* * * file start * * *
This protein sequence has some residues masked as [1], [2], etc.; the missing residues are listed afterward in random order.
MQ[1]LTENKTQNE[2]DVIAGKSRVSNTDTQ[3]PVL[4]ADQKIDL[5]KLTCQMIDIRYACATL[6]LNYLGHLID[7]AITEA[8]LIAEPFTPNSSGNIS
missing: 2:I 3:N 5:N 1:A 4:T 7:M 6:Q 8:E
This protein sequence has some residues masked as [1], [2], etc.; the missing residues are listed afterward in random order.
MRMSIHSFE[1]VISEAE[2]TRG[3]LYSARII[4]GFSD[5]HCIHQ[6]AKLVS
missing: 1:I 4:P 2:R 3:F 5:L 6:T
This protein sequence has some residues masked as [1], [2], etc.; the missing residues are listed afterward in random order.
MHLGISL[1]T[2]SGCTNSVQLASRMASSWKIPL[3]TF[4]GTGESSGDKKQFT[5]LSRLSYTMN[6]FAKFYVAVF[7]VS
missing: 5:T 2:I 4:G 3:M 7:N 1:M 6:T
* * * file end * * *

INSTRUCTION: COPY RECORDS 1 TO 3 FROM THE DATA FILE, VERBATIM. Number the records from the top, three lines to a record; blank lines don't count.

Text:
This protein sequence has some residues masked as [1], [2], etc.; the missing residues are listed afterward in random order.
MQ[1]LTENKTQNE[2]DVIAGKSRVSNTDTQ[3]PVL[4]ADQKIDL[5]KLTCQMIDIRYACATL[6]LNYLGHLID[7]AITEA[8]LIAEPFTPNSSGNIS
missing: 2:I 3:N 5:N 1:A 4:T 7:M 6:Q 8:E
This protein sequence has some residues masked as [1], [2], etc.; the missing residues are listed afterward in random order.
MRMSIHSFE[1]VISEAE[2]TRG[3]LYSARII[4]GFSD[5]HCIHQ[6]AKLVS
missing: 1:I 4:P 2:R 3:F 5:L 6:T
This protein sequence has some residues masked as [1], [2], etc.; the missing residues are listed afterward in random order.
MHLGISL[1]T[2]SGCTNSVQLASRMASSWKIPL[3]TF[4]GTGESSGDKKQFT[5]LSRLSYTMN[6]FAKFYVAVF[7]VS
missing: 5:T 2:I 4:G 3:M 7:N 1:M 6:T